The power of the federal government is limited by the U.S. Constitution. That shouldnâ€™t be a controversial statement. But in some quarters, it is. As the Obama administration readies a new slate of power grabs by the Environmental Protection Agency, it has called in former Republican EPA head Christine Todd Whitman to justify its actions.
â€śThe Environmental Protection Agency has the authority to address climate change,â€ť she wrote for Politico.com on Monday. â€śThat shouldnâ€™t be a controversial statement, but in some quarters, it is. â€¦ As administrator of the EPA from 2001-03, I served in the administration of President George W. Bush. I may sometimes disagree with his successor on the best way to address climate change as a matter of policy, but I absolutely agree that the EPA has broad authority to issue regulations addressing climate change.â€ť
The issue is regulation of â€śgreenhouse gases,â€ť including carbon dioxide. That issue came before the U.S. Supreme Court on Monday.
As Reuters reported, â€śThe nine justices will weigh whether the agency has authority to regulate greenhouse gases under a program for issuing permits for stationary sources of pollution, such as power plants and oil refineries. A decision is expected by the end of June.â€ť
Whitman argues that the government does have such power. Or at least, it should.
â€śClimate change is the defining environmental challenge of our time, and there are huge consequences for inaction â€” whether measured in human lives or economic disruption,â€ť she claimed. â€śGiven these stakes, I wish Congress would step up and do its job, refining Americaâ€™s approach to climate change and expanding the tools at the EPAâ€™s disposal. In previous decades, the EPA could rely upon bipartisan majorities to revise the Clean Air Act and address new and growing air pollution problems directly. Today, gridlock and partisanship make such common-sense action all but impossible. Nevertheless, the Clean Air Act â€” as written â€” remains the most powerful tool the EPA has at its disposal to address the issue of climate change.â€ť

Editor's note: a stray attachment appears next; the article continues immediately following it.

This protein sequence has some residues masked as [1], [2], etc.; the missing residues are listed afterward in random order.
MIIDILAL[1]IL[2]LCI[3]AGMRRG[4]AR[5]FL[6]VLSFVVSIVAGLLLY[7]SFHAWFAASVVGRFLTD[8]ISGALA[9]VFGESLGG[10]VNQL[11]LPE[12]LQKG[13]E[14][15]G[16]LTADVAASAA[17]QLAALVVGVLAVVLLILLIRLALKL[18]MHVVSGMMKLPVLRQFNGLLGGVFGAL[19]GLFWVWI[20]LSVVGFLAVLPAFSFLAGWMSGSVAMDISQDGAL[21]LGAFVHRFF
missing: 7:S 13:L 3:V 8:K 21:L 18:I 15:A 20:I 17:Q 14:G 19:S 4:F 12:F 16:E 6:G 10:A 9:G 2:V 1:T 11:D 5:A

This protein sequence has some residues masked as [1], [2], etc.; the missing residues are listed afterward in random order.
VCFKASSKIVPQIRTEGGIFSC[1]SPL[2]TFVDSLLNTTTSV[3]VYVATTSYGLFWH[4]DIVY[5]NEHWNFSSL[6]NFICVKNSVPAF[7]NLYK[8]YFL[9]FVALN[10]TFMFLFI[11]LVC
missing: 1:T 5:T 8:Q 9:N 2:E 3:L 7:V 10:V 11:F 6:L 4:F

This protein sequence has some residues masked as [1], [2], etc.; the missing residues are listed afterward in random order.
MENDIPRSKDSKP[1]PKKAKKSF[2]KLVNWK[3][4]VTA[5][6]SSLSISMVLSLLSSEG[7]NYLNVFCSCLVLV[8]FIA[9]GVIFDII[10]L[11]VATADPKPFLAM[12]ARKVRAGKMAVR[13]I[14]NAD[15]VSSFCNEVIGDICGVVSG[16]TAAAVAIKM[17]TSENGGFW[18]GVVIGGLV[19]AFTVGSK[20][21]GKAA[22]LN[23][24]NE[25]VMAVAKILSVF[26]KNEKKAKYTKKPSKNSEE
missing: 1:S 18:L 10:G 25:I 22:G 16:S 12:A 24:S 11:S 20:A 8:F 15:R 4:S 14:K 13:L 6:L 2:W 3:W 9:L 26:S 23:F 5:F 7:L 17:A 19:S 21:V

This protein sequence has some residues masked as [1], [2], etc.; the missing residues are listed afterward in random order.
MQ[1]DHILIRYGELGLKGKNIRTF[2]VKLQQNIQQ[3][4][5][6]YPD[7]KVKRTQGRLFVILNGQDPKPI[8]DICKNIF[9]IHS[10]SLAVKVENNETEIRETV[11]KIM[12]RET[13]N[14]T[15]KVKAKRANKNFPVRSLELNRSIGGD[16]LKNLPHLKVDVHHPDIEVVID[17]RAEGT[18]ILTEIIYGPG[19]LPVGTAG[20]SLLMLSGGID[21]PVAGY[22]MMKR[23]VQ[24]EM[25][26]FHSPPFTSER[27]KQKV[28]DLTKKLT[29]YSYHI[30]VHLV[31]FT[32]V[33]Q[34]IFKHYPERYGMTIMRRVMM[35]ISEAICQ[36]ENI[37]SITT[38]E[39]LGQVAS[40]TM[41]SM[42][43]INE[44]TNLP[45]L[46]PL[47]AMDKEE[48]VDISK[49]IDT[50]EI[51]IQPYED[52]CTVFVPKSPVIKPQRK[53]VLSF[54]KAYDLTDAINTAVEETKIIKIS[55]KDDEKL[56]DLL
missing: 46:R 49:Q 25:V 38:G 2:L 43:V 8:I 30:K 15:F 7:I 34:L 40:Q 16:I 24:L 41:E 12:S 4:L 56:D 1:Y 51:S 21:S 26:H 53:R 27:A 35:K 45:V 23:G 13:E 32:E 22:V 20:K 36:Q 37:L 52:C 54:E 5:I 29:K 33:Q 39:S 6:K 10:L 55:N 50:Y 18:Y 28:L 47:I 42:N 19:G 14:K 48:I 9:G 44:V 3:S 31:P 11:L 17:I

Her reasoning, then, goes something like this: Since climate change is so important, and since Congress isnâ€™t doing its job, the EPA must use its â€śmost powerful toolâ€ť to address it.
But Daniel Fisher of Forbes points out that the Clean Air Act was never intended to do any such thing.
â€śCertainly Congress wasnâ€™t thinking of carbon dioxide when it passed the Clean Air Act in 1970,â€ť Fisher writes. â€śThe law was designed to reduce soot, ozone and other pollutants that contributed to smog and breathing problems on the ground. There was a direct relationship between reducing these pollutants and the quality of the air in cities like Los Angeles and New York.â€ť
In fact, when the Clean Air Act was passed, scientists were warning of apocalyptic global cooling. There was even a scientific consensus.
What Whitman and the Obama administration miss is that governmentâ€™s powers are limited â€” by design.
They argue that Congress is divided â€” but thatâ€™s a reason for not expanding an agencyâ€™s powers.
Thereâ€™s no justification for the EPA to seize more power.